washington - Stewart Rhodes, founder of the far-right Oath Keepers militia, is to be sentenced Thursday for his role in the January 6, 2021, attack on the U.S. Capitol by supporters of former President Donald Trump.
Prosecutors have asked Judge Amit Mehta to impose a 25-year prison sentence on Rhodes for plotting to block Congress from certifying Democrat Joe Biden's 2020 presidential election victory.
A Washington jury in November convicted Rhodes, 57, and Kelly Meggs, 53, leader of the Oath Keepers' Florida chapter, of the rarely pursued charge of seditious conspiracy.
The 12-person jury acquitted three other members of the Oath Keepers of the sedition charge but convicted them of lesser offenses such as obstructing an official proceeding.
Rhodes, a former soldier and Yale Law School graduate, and the four other group members were accused of plotting to keep Trump in power and overturn the results of the presidential election won by Biden.
During a nearly two-week trial, prosecutors said the Oath Keepers 'concocted a plan for an armed rebellion ... plotting to oppose by force the government of the United States.'
More than 1,000 Trump supporters have been arrested for their roles in the assault on Congress, but most of them have faced less serious charges than those lodged against Rhodes and the other Oath Keepers.
The stiffest sentence handed out to a January 6 rioter so far was 14 years to a man who had an extensive criminal history.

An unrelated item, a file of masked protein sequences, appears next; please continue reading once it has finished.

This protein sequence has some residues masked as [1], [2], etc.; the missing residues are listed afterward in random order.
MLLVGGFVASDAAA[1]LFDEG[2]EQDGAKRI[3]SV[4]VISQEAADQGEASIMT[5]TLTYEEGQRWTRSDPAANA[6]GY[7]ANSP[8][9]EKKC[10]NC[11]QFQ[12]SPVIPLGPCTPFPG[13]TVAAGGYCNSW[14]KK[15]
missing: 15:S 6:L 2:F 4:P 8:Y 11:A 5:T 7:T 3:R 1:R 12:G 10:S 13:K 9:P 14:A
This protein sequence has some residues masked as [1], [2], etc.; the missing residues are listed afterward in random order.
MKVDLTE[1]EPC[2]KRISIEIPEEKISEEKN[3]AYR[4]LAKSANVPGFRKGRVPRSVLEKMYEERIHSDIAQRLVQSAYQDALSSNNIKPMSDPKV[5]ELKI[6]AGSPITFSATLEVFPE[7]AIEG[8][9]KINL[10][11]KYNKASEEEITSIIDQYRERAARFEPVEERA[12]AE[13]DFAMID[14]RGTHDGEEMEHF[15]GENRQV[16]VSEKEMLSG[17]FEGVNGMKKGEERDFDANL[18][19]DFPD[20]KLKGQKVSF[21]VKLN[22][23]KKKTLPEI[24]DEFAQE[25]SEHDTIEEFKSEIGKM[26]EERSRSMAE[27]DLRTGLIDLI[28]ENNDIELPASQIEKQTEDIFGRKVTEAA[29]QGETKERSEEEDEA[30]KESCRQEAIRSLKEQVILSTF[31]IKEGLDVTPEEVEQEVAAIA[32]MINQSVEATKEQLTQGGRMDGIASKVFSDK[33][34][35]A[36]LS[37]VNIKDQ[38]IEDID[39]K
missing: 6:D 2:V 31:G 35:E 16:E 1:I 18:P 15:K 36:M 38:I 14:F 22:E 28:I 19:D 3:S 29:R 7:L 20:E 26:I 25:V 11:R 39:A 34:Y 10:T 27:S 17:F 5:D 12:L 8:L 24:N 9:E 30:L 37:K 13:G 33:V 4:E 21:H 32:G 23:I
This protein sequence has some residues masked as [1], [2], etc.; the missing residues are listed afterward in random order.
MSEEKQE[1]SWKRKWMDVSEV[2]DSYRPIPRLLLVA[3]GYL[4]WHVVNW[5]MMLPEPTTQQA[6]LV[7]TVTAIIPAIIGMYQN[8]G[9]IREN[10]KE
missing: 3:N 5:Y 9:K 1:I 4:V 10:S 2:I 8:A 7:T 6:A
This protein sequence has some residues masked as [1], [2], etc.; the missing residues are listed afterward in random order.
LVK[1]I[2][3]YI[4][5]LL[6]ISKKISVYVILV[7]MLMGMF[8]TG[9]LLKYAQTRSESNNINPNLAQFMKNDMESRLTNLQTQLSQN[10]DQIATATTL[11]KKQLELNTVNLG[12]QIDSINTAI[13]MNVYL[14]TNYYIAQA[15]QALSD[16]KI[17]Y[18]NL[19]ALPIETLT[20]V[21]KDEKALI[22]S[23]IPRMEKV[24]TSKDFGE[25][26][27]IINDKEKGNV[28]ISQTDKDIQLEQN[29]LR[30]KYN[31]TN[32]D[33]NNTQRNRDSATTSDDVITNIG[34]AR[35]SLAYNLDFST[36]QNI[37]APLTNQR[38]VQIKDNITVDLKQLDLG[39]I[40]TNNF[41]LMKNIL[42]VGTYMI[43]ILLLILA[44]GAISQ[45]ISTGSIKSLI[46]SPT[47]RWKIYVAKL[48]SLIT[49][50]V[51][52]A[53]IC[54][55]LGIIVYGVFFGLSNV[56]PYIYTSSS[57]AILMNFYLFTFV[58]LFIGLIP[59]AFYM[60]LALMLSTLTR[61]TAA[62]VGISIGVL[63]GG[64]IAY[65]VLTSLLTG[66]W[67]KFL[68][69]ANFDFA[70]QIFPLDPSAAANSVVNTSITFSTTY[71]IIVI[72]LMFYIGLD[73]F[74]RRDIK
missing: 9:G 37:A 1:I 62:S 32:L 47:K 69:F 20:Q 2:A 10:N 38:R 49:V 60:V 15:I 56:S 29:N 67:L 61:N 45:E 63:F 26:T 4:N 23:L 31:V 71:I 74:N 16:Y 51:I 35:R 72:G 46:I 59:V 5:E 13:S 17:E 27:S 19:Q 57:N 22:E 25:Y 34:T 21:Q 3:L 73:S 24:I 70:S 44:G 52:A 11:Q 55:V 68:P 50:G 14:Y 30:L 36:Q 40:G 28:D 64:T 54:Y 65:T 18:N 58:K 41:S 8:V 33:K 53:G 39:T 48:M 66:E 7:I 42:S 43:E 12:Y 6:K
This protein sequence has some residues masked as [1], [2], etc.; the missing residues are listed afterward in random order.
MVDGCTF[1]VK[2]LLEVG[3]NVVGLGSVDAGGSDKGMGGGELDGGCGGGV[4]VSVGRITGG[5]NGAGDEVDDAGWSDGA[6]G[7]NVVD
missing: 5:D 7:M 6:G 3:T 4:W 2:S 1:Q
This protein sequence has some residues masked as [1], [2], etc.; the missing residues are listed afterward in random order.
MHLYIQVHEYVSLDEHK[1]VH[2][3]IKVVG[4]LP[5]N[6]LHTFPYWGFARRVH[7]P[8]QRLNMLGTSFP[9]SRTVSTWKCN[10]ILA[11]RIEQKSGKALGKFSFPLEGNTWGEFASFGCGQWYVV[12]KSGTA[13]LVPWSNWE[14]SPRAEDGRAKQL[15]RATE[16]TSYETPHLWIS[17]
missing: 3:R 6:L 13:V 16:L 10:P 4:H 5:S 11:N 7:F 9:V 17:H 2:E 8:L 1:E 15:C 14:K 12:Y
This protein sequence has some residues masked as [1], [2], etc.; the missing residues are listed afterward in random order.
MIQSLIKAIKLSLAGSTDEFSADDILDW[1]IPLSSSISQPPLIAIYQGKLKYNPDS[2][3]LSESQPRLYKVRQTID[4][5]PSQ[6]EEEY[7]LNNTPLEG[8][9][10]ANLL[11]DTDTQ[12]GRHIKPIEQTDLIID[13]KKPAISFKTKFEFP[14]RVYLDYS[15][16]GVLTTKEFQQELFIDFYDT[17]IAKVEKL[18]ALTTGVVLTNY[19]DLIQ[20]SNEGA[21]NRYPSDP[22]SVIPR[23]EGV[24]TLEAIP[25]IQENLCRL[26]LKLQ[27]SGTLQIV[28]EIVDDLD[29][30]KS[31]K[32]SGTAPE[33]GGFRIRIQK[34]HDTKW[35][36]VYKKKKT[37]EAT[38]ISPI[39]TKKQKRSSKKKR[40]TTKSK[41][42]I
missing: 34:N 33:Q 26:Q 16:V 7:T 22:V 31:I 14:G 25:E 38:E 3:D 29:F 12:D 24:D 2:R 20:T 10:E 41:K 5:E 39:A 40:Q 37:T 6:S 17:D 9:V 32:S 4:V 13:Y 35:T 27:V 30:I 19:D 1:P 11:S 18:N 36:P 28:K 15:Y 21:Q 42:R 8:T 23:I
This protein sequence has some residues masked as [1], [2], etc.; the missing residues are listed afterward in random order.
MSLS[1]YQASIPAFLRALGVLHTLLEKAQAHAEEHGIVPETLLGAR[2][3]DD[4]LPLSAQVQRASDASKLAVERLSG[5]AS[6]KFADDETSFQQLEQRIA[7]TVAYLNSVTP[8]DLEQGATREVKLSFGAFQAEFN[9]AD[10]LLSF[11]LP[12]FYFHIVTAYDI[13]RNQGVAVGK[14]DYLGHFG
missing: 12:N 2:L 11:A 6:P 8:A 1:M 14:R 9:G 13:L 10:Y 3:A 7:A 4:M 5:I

Rhodes' lawyers have asked Mehta to sentence the Oath Keepers founder to 16 months behind bars - the time he has already spent in detention.
Six members of the Oath Keepers and four members of another right-wing extremist group, the Proud Boys, have been convicted of seditious conspiracy in three separate trials.
During Rhodes' trial, prosecutors accused the Oath Keepers of stocking weapons at a hotel near Washington and joining the crowd that stormed the Capitol.
Prosecutors showed videos of the attack by dozens of group members dressed in military-style combat gear.
Prosecutors also showed the jury text messages between Rhodes and his followers that called for action if Trump himself failed to act to prevent certification of Biden as the next president.
Rhodes did not personally enter the Capitol but directed his followers like a battlefield general, prosecutors said.
Rhodes took the witness stand during the trial and denied his group planned to assault the congressional complex, saying they were in Washington only to provide security at rallies.
Speaking in military terminology, he admitted that a number of Oath Keepers went 'off-mission' and entered the building.
'I think it was stupid to go into the Capitol. It opened the door for the political persecution of us. And that's where we are,' Rhodes said.